Concerned about climate change? Then why is New Scientist cosying up with Shell?
"It's time we all burst our carbon bubbles" declared New Scientist magazine in a leader published on 5 July, extolling the virtues of divesting one's current account, pension etc. from fossil fuels. We couldn't agree more. And so we'd suggest that New Scientist puts its money where its mouth is, and breaks sponsorship ties with Shell.
The annual exhibition 'New Scientist Live', taking place this autumn, sees Shell returning as a sponsor. And not just any sponsor. Shell's logo will be splashed all over the 'Earth Zone' covering life on earth and indeed climate change. In one sense it is extremely appropriate for the issue of climate change to be sponsored by Shell (see also the proposal that hurricanes should be named after fossil fuel companies).
But Shell's business model is contributing directly to a shocking decline in the biodiversity that the 'Earth Zone' is celebrating. A recent in-depth study by investors Schroder looked at the different elements that need to change if we are to avoid catastrophic climate change. The overall conclusion is clear - climate change is accelerating and we are on course to blow our 2C budget soon (let alone the aim of keeping temperature rise to a less dangerous 1C). What was also illuminating in the report was the difference between the elements. For example, renewable capacity has been increasing, but not fast enough: it is on a trajectory consistent with a 3.1C increase, electric vehicle progress is less positive on a 4.1C trajectory. Coal burning is falling so there's a more positive message there: it's consistent with keeping to 2.2C. Oil and gas production however is rated as on track for a 7.8C temperature increase.
We expect that visitors to New Scientist Live will learn about Shell's investment in green energy (one percent of its total business). Shell also likes to highlight its work on energy efficiency. One thing that will probably not be highlighted is that at Shell's recent AGM, a motion was rejected to set emissions targets in line with the Paris climate agreement, with the board arguing that this was "not in the best interests of the company".
Fossil fuel companies such as Shell may publically express support for the Paris climate agreement, but they refuse to consider any scenario that does not involve dependence on fossil fuels for decades to come as realistic or worth aiming towards. Their lobbying behind the scenes also tends to be less progressive than their public positions. Researchers last year calculated that Shell spent at least $22 million annually on 'obstructive climate influencing'.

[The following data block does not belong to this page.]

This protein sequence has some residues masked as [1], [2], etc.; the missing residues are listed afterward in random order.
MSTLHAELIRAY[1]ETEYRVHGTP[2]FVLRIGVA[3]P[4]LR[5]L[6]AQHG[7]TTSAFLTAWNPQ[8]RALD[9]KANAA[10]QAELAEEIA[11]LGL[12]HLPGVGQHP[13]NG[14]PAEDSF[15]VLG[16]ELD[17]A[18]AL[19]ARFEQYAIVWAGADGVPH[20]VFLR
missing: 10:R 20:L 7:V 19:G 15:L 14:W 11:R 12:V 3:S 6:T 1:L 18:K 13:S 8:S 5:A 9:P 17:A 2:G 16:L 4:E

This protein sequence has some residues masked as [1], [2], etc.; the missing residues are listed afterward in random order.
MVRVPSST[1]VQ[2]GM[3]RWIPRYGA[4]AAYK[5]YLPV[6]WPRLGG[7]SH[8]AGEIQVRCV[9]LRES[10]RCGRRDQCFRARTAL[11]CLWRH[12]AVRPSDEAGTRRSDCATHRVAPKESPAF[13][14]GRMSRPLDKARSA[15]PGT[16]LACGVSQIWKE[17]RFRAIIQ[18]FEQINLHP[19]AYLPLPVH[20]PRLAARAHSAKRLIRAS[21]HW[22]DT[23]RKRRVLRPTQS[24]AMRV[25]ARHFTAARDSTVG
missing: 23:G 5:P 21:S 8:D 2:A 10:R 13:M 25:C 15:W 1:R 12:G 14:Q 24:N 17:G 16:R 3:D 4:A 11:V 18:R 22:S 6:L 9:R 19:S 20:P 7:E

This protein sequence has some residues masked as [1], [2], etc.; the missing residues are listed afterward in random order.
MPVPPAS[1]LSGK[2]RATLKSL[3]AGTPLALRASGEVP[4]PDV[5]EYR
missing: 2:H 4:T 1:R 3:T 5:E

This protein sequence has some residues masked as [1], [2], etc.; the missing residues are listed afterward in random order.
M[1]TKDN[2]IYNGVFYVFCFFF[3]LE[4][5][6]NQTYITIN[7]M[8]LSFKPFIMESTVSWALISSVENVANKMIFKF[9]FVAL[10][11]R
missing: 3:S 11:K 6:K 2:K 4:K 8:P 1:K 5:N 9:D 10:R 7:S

Shell's stand at the 2016 New Scientist Live
Allowing companies like Shell to greenwash their image through events such as these helps reduce the pressure on them to change course towards genuine sustainability - it gives them social licence to continue. There have been passionate campaigns with some significant successes to get arts organisations to quit sponsorship deals with fossil fuel companies. It could well be argued that an organisation representing science has an even greater responsibility to avoid implicitly giving endorsement to oil companies. By partnering with Shell in an event covering the natural world and our response to climate change, New Scientist is effectively telling the public that oil companies' refusal to consider the radical changes in energy use demanded by climate change is A-OK. And why would the public not believe that message when the scientific experts are telling them so?
There is another concern. Will the overall message on climate science and the action needed be accurate, or will the choice of sponsor influence the slant that is given? This is a more speculative question, but an important one. For example, there's a talk on the impact of climate change on butterflies entitled "Climate Change: Winners and Losers". It doesn't sound that bad when you put it like that, does it?
One of the talks highlighted on the Earth Zone page is "Antarctica – from greenhouse to icehouse. The world’s icebound continent wasn’t always white and deserted – and once even sustained forests." Is it over-critical to suggest that the choice to feature this (very valid scientific research) fits rather nicely with the "Hey, don't worry about it, the climate has always changed" narrative? To be fair, the talk on climate tipping points looks pretty upfront about climate risks.
Shell has been accused before of trying to influence content and activities as a sponsor of the Science Museum (a range of evidence has also been unearthed by the Art Not Oil coalition of how BP uses its position as an arts sponsor to influence curatorial decisions). But in fact, there doesn't need to be explicit pressure. If the New Scientist event organisers wish the relationship with Shell to continue, there is a risk of self-censorship about uncomfortable facts. And this is another reason why the conflict of interest in Shell sponsorship is entirely inappropriate.